Citroen Berlingo.

| July 5, 2016 | 0 Comments

citroen berlingo euro6

Berlingo BlueHDi 120 S&S manual L1 625 LX

Allez France !

My how small vans have changed. Just looking at the Berlingos name & model above illustrates that. Once upon a time a van carried a couple of passengers & a load, or in the case of my Under 15’s football team, at least 7 people inthe back of a Ford Escort van circa 1980.

Citroen have, like the other van manufacturers, embraced the need for commercial vehicles to not only be practical, but also to be comfortable, better equipped & safer, whilst delivering low CO2 emissions & excellent fuel economy. My test Berlingo offered all of the above & more & even enabled me to take both my son & my father in law to a rugby game, although if I’m being honest, my son is 5ft 11″ & the leg room in the centre front seat is a bit of an issue.

My Euro 6 engined BlueHDi 120 S&S manual L1 625 LX offered a combined economy figure of 67.3 mpg, with C02 figures of 114g/km, which is pretty impressive. Equipped with Stop & Start & regenerative braking, the PSA Group has taken technology developed for Peugeot-Citroens passenger cars & has successfully transported this to it’s commercial vehicle range.

At first glance, the cabin does appear quite basic, but once inside it becomes clear that although finished in a straightforward black & grey it’s well put together & extremely functional. Dominating proceedings is the centrally located infotainment system, which offers MP3, DAB & hands-free Bluetooth functions. There’s no SatNav though. This is still a separate system located to the right of the dashboard & for me an opportunity missed for Citroen to include this with the other stuff in the middle.

If you need places to put your bits & bobs, there’s a good selection of storage options, with a covered dash-top box ahead of the driver, a deep recess on the passenger side, plus door pockets & 2 bottle holders in the dashboard. The optional double passenger seat is useful as it comes with a flip-up base that hides a larger storage area & my LX model also had a storage drawer underneath the drivers seat.

In the back there are six load lashing eyes & a useful 12v socket. Citroen have even added anti-drum panelling on the load compartment walls, something that would have been useful for me back in the 1980’s taking guitars, amps & drums to band rehearsals.
Size wise, the Berlingo has a wheelbase of 2728 mm, with a load compartment of 3.3 cu.m & a load weight for my test model of 626 kg. It also came with a nearside loading door & a system called Extenso, which is an innovative modular cabin product which enables you to have 3 front seats, demonstrated in my test van by the the outer seat folding flat when required, in order to be able to fit a longer load in of up to 3 m. Vey handy indeed. The cushion on the same seat can also be raised to enable tall items to fit in the cab alongside the driver. Throw in numerous cubby holes, most of which I didn’t notice or come across for a few days & you have a very practical van indeed.

As far a s the rear is concerned, I did try the load space out, by loading some 3 m pieces of wood from Selco into it. The front seat folded down flat so that I could quite happily get these longish pieces of wood in & I still had room to fit in 100 pieces of 1.8m feather board. Job done !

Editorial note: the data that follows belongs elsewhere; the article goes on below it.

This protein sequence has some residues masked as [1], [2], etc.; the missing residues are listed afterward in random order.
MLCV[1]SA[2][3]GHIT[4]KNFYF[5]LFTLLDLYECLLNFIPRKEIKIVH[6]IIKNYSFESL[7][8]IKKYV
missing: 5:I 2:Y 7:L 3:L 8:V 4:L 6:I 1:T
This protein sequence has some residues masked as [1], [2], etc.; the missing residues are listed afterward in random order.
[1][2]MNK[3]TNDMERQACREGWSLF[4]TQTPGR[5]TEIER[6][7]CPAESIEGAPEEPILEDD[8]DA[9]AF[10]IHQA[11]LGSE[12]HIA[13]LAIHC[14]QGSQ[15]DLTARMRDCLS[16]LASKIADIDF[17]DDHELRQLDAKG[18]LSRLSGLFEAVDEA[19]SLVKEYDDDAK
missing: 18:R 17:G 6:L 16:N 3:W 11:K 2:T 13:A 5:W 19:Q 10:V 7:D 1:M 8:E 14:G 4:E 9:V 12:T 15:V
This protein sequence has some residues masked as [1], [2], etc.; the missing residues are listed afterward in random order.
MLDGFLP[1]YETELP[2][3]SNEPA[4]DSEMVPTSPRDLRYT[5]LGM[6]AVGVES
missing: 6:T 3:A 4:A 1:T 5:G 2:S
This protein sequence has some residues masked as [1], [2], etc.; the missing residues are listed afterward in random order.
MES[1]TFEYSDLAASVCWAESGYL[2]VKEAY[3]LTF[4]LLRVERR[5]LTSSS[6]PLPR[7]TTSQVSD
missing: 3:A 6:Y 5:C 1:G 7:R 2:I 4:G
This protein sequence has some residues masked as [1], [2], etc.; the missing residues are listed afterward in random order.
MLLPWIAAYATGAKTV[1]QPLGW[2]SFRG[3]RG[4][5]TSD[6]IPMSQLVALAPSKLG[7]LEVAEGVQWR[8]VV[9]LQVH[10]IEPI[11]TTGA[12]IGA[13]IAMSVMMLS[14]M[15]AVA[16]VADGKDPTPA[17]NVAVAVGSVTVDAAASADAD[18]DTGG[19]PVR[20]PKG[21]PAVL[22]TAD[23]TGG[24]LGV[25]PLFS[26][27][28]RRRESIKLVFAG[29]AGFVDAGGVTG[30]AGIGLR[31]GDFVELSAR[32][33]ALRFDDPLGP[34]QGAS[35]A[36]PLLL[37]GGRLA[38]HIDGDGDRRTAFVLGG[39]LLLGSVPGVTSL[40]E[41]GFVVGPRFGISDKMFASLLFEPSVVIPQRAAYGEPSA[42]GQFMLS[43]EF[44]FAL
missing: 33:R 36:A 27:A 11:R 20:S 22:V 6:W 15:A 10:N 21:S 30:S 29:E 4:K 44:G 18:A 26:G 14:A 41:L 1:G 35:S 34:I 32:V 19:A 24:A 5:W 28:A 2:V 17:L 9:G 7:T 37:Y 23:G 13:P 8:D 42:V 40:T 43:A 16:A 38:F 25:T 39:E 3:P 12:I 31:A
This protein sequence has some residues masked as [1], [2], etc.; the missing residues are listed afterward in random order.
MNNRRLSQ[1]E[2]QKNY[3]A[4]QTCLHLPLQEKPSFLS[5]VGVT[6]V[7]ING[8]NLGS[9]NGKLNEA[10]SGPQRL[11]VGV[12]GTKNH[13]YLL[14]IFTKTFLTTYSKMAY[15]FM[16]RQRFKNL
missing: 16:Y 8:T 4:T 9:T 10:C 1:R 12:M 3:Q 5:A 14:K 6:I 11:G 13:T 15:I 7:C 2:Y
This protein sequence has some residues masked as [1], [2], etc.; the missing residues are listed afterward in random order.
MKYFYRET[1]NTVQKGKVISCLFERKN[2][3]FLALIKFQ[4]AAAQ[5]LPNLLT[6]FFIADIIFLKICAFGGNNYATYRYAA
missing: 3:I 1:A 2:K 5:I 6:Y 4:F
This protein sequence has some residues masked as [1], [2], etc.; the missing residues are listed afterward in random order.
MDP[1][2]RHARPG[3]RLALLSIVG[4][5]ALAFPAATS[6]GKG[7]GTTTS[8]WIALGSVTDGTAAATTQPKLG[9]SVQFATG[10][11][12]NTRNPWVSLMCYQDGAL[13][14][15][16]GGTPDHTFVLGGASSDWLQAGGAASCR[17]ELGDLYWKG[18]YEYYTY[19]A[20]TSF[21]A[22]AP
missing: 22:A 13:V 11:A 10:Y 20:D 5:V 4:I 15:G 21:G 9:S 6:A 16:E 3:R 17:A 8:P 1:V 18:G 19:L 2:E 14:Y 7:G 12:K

With van operators requesting better equipped vans for rather drivers, how did the Berlingo fare ? The LX is actually pretty  good with a number goodies included to make that journey even more comfortable. Included on my LX were, Teletrac SatNav, remote control central locking, electric windows, cruise control with a speed limiter, Bluetooth, ESC with traction control & hill start, a drivers airbag, a 12v socket,USB in & heated electric mirrors. Added options on my test model included a half height steel/mesh bulkhead costing £90, air-con, an additional £600 & rear parking sensors  that will set you back another £200. As you can see, vans have come a along way.

Out & about both on the motorway & around town, the Berlin’s not a bad place to be. The steering is light whilst the gear lever is well positioned in the centre of the dash with a shortish throw. There’s quite a bit of noise & vibration in the cabin due to the lack of a proper bulkhead as the mesh does not keep the noise out. I drove through some torrential Summer rain storms & it was painful at times just how loud the rain sounded in the front of the Berlingo. On the plus side,  it’s smallish size means that the ride quality is pretty good regardless of the weight in the back. There’s a little more body roll than in some of the more modern competitors from Ford, Fiat Professional & Renault for example, but this is balanced by a comfortable Citroen ride, a leftover perhaps from Citroens of old.

Where then does that leave the Berlingo in comparison to the competition ? Having witnessed the UK launch at the CV Show of the new Citroen Dispatch, which is an all singing all dancing new product, the Berlingo, launched in 2008, is starting look dated. Despite it’s excellent fuel economy & Euro6 engine, the latest Berlingo is showing it’s age & I can’t help but think that there’s a replacement coming along in the very near future. As the Dispatch highlights, there is a growing demand for new technology to be included in new LCV’s by many customer’s & the current Berlingo has to a certain extent incorporated what customers want, but it has squeezed all of this new stuff into a much older product & this is where if anywhere, is where it falls down. It’s not a bad van, but in a number of areas, it’s now lagging behind some of the competition.

An Adil Rami 3/5

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Category: Citroen

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